Observer Viewpoint | Friday, April 8, 2005
When Pope John Paul II passed away Saturday, he left a 26-year legacy of leadership, more than enough time to span most college students’ lives. His longevity and his visibility – he made more public appearances and traveled to more countries than any pontiff before him – made him the face of Catholicism for millions of young Americans.
His World Youth Days, begun in 1985, set a tone of outreach and hope that reminded Catholic young adults of the critical role they play in the future of the Church.
But what made John Paul II pivotal for the college generation was the action he prompted young Catholics to take in the present.
After taking leadership of a global congregation still polarized after Humanae Vitae and Vatican II, the pope wasted no time asserting his opinions. He defended conservative doctrine on birth control, premarital sex, women’s ordination and homosexuality against pressing cultural forces. Coupled with his public persona and inclusive aim, these consistently staunch positions took on a powerful force. And for those growing up in the Church, John Paul II’s Catholicism dictated their experiences.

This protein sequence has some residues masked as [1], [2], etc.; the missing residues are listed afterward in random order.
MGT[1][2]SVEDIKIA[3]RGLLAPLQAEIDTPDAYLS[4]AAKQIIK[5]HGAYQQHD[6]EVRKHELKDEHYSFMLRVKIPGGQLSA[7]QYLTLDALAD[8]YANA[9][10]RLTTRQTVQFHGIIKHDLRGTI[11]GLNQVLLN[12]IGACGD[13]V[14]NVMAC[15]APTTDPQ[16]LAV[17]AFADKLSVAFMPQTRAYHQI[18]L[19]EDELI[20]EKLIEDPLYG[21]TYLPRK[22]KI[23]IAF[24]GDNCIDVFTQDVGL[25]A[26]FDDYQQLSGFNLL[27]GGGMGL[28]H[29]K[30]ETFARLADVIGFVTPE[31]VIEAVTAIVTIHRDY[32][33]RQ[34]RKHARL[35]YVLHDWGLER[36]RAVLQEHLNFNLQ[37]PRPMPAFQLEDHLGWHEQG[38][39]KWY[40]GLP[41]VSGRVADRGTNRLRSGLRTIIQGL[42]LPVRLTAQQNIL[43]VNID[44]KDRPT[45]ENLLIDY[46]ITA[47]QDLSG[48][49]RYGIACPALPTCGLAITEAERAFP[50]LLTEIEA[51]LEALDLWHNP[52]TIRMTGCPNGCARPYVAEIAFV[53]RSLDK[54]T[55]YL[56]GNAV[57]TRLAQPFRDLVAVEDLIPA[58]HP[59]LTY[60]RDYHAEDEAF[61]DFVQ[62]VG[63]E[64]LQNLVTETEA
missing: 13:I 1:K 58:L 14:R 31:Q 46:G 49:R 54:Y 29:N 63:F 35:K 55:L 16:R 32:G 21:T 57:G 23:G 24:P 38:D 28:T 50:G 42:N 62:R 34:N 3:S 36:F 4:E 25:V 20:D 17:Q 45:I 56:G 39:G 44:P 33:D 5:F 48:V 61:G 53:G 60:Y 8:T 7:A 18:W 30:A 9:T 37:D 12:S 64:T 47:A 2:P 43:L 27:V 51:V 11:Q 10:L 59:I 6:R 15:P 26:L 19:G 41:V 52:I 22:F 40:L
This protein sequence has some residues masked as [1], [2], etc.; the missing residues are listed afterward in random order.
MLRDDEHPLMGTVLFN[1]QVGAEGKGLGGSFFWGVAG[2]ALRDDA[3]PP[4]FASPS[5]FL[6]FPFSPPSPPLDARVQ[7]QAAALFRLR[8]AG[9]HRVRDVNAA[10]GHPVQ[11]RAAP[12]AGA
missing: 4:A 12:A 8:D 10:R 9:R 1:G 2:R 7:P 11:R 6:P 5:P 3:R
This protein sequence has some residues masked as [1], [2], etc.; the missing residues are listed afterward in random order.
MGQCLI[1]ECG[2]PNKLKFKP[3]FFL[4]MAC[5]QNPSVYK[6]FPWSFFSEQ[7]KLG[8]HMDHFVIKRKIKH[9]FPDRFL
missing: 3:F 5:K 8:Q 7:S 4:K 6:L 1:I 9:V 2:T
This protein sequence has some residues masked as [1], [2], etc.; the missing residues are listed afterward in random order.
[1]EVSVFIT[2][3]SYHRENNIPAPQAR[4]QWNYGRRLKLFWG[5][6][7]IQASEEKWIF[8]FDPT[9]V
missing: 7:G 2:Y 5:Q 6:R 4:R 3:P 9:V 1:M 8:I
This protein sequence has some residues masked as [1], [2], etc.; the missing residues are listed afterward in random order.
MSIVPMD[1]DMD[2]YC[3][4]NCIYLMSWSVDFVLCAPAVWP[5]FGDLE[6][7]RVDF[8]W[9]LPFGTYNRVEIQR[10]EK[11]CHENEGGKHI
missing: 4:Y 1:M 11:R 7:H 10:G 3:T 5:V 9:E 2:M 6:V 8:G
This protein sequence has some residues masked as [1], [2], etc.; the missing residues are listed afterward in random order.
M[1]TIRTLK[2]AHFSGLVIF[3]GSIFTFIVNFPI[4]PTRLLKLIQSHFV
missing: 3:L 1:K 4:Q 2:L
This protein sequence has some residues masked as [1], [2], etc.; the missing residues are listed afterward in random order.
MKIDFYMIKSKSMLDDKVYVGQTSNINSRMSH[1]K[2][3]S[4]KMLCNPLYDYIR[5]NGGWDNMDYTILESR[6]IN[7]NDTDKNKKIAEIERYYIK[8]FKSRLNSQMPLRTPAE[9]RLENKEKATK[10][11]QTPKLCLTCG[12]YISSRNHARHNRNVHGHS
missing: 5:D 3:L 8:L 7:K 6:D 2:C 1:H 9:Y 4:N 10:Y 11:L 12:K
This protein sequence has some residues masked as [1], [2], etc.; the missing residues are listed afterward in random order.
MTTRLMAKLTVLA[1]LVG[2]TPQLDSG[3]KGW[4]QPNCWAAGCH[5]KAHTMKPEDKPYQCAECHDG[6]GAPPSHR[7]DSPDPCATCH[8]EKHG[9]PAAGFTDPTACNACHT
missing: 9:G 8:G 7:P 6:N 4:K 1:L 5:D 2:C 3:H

The pope’s strong stances inspired strong reactions, especially from the youth eager to shape the Church – whether by pushing the envelope or staying the course. And nowhere is this more apparent than on the campuses of Notre Dame and Saint Mary’s.
There’s the roommate who advocates for a gay-straight alliance. There’s the RA who plays the organ at Mass. There’s the acquaintance who won’t tell her mom she takes birth control. There’s the friend who goes to the Grotto every night. Young Catholics here run the spectrum from traditional to progressive, but their investment in the Church and ownership of their faith is genuine.
John Paul II can take much of the credit. Through his extensive outreach, belief in our generation and decisive convictions, the pope galvanized the youth – and in doing so, left his mark on the Church for years to come.